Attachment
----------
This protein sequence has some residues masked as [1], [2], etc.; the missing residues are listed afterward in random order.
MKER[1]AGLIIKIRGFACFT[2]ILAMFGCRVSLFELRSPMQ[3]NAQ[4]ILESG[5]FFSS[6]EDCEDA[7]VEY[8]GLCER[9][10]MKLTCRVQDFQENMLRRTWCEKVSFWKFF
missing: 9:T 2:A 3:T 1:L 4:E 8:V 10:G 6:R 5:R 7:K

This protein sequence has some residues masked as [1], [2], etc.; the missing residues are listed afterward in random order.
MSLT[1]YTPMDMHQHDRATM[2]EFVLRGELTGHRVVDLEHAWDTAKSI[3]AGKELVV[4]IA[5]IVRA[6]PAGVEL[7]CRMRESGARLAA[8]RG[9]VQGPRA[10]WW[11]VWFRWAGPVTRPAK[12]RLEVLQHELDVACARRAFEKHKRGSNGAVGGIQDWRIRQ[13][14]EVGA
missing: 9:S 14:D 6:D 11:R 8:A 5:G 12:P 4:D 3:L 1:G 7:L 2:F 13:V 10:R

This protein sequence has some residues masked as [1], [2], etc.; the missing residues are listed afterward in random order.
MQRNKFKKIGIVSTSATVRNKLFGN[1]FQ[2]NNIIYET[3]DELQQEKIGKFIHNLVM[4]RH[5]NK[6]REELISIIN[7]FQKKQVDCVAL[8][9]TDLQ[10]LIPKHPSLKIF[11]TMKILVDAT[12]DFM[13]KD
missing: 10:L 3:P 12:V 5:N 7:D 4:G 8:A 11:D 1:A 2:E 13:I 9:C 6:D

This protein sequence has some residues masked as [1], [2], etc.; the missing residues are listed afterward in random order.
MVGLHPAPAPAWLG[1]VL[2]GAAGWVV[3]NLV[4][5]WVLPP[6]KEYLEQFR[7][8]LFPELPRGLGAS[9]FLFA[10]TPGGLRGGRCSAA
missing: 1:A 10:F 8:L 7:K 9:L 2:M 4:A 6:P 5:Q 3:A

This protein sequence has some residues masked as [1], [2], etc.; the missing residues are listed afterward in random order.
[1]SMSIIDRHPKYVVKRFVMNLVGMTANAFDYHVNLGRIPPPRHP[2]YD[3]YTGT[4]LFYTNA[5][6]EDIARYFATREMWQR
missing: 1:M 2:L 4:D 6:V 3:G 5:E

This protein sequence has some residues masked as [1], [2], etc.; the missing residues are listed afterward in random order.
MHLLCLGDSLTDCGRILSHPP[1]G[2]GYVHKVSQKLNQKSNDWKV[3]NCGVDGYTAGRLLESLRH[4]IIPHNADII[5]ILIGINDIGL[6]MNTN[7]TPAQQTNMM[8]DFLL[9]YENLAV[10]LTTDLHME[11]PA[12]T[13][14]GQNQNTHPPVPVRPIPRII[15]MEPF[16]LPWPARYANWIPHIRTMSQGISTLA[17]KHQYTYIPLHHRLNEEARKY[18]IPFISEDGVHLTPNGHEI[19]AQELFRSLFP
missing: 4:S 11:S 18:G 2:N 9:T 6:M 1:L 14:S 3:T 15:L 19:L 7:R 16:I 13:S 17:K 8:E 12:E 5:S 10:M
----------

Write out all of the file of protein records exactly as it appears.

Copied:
This protein sequence has some residues masked as [1], [2], etc.; the missing residues are listed afterward in random order.
MKER[1]AGLIIKIRGFACFT[2]ILAMFGCRVSLFELRSPMQ[3]NAQ[4]ILESG[5]FFSS[6]EDCEDA[7]VEY[8]GLCER[9][10]MKLTCRVQDFQENMLRRTWCEKVSFWKFF
missing: 9:T 2:A 3:T 1:L 4:E 8:V 10:G 6:R 5:R 7:K

This protein sequence has some residues masked as [1], [2], etc.; the missing residues are listed afterward in random order.
MSLT[1]YTPMDMHQHDRATM[2]EFVLRGELTGHRVVDLEHAWDTAKSI[3]AGKELVV[4]IA[5]IVRA[6]PAGVEL[7]CRMRESGARLAA[8]RG[9]VQGPRA[10]WW[11]VWFRWAGPVTRPAK[12]RLEVLQHELDVACARRAFEKHKRGSNGAVGGIQDWRIRQ[13][14]EVGA
missing: 9:S 14:D 6:D 11:R 8:A 5:G 12:P 4:D 3:L 1:G 7:L 2:F 13:V 10:R

This protein sequence has some residues masked as [1], [2], etc.; the missing residues are listed afterward in random order.
MQRNKFKKIGIVSTSATVRNKLFGN[1]FQ[2]NNIIYET[3]DELQQEKIGKFIHNLVM[4]RH[5]NK[6]REELISIIN[7]FQKKQVDCVAL[8][9]TDLQ[10]LIPKHPSLKIF[11]TMKILVDAT[12]DFM[13]KD
missing: 10:L 3:P 12:V 5:N 7:D 4:G 8:A 11:D 1:A 2:E 13:I 9:C 6:D

This protein sequence has some residues masked as [1], [2], etc.; the missing residues are listed afterward in random order.
MVGLHPAPAPAWLG[1]VL[2]GAAGWVV[3]NLV[4][5]WVLPP[6]KEYLEQFR[7][8]LFPELPRGLGAS[9]FLFA[10]TPGGLRGGRCSAA
missing: 1:A 10:F 8:L 7:K 9:L 2:M 4:A 6:P 5:Q 3:A

This protein sequence has some residues masked as [1], [2], etc.; the missing residues are listed afterward in random order.
[1]SMSIIDRHPKYVVKRFVMNLVGMTANAFDYHVNLGRIPPPRHP[2]YD[3]YTGT[4]LFYTNA[5][6]EDIARYFATREMWQR
missing: 1:M 2:L 4:D 6:V 3:G 5:E

This protein sequence has some residues masked as [1], [2], etc.; the missing residues are listed afterward in random order.
MHLLCLGDSLTDCGRILSHPP[1]G[2]GYVHKVSQKLNQKSNDWKV[3]NCGVDGYTAGRLLESLRH[4]IIPHNADII[5]ILIGINDIGL[6]MNTN[7]TPAQQTNMM[8]DFLL[9]YENLAV[10]LTTDLHME[11]PA[12]T[13][14]GQNQNTHPPVPVRPIPRII[15]MEPF[16]LPWPARYANWIPHIRTMSQGISTLA[17]KHQYTYIPLHHRLNEEARKY[18]IPFISEDGVHLTPNGHEI[19]AQELFRSLFP
missing: 4:S 11:S 18:G 2:N 9:T 6:M 1:L 14:S 3:T 15:L 19:L 7:R 16:I 13:S 17:K 8:E 12:E 5:S 10:M